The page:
Small mobile computing devices -- PDAs, cellphones, pagers -- are becoming prevalent. The old system architectures, based on fixed computers and peripherals, are no longer adequate. Federated service architectures will allow ever-changing collections of computers, mobile computing devices, and peripherals to discover each other's existence and make use of each other's services. Sun Microsystems' Java and Jini Connection Technology provide the infrastructure for federated service architectures. However, Java Remote Method Invocation (RMI) is not practical for invoking remote services involving small devices, and there is no defense against security threats such as unauthorized users performing remote service invocations, passive intruders learning sensitive information from remote service invocations, or active intruders replaying remote service invocations to disrupt the system.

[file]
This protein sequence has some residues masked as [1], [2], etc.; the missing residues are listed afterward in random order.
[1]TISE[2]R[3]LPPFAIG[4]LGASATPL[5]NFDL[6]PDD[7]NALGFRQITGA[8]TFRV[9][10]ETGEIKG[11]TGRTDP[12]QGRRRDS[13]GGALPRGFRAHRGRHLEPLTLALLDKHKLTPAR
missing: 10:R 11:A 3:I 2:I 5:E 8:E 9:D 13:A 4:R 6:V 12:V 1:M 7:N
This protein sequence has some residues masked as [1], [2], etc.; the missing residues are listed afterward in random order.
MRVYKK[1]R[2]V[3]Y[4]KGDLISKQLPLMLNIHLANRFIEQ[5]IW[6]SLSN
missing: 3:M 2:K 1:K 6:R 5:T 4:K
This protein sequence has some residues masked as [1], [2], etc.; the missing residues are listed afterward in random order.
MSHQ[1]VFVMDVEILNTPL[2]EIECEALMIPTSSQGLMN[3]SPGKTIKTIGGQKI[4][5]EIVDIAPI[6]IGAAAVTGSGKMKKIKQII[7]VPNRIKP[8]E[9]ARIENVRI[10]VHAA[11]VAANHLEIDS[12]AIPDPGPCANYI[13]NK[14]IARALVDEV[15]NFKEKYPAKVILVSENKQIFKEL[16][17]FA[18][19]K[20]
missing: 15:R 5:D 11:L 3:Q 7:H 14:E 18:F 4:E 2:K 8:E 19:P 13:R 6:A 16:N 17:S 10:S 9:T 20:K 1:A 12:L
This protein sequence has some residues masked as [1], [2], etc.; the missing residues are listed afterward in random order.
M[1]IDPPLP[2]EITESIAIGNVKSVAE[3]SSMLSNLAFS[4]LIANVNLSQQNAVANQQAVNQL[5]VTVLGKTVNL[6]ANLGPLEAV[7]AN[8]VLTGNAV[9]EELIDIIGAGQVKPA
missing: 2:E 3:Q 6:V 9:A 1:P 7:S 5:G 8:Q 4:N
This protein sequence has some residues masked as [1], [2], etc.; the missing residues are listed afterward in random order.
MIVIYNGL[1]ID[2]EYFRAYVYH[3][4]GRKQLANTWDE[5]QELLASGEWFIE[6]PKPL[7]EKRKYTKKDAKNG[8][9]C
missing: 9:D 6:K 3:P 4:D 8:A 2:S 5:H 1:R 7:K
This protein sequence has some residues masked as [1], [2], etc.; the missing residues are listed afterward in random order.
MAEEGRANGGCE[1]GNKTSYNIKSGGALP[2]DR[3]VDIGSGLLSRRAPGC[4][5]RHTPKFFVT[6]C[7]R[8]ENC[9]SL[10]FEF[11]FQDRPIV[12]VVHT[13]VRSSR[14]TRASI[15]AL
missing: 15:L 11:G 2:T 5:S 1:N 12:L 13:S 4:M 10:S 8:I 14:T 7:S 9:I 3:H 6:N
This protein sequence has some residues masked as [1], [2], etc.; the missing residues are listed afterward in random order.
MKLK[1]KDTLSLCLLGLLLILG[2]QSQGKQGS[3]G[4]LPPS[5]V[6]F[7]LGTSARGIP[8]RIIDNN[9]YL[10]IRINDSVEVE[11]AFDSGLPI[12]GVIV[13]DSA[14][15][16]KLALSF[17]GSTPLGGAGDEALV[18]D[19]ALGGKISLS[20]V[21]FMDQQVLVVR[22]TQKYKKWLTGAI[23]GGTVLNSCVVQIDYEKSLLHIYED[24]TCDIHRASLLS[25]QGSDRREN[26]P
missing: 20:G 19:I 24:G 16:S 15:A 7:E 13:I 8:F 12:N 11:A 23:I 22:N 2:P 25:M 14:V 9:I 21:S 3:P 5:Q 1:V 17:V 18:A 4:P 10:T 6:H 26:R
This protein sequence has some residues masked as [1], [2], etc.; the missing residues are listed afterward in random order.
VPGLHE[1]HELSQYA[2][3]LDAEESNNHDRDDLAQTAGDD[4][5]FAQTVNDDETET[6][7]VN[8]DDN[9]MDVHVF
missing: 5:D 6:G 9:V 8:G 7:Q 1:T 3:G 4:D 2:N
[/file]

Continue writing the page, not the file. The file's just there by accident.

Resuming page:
In this talk I'll describe my recent work on Poor Man's Remote Method Invocation (PMRMI), a lightweight remote service invocation protocol based on UDP datagrams, that is suitable for small devices. I'll also describe my recent work on Secure PMRMI, which is PMRMI extended with encryption (to foil passive intruders and for authentication) and a challenge-response protocol (to foil active intruders). For encryption I am using the Rijndael block cipher, the recently-announced NIST Advanced Encryption Standard winner. I'll describe the Java implementation of Secure PMRMI and give a demonstration of Secure PMRMI in action.
Colloquia Series page.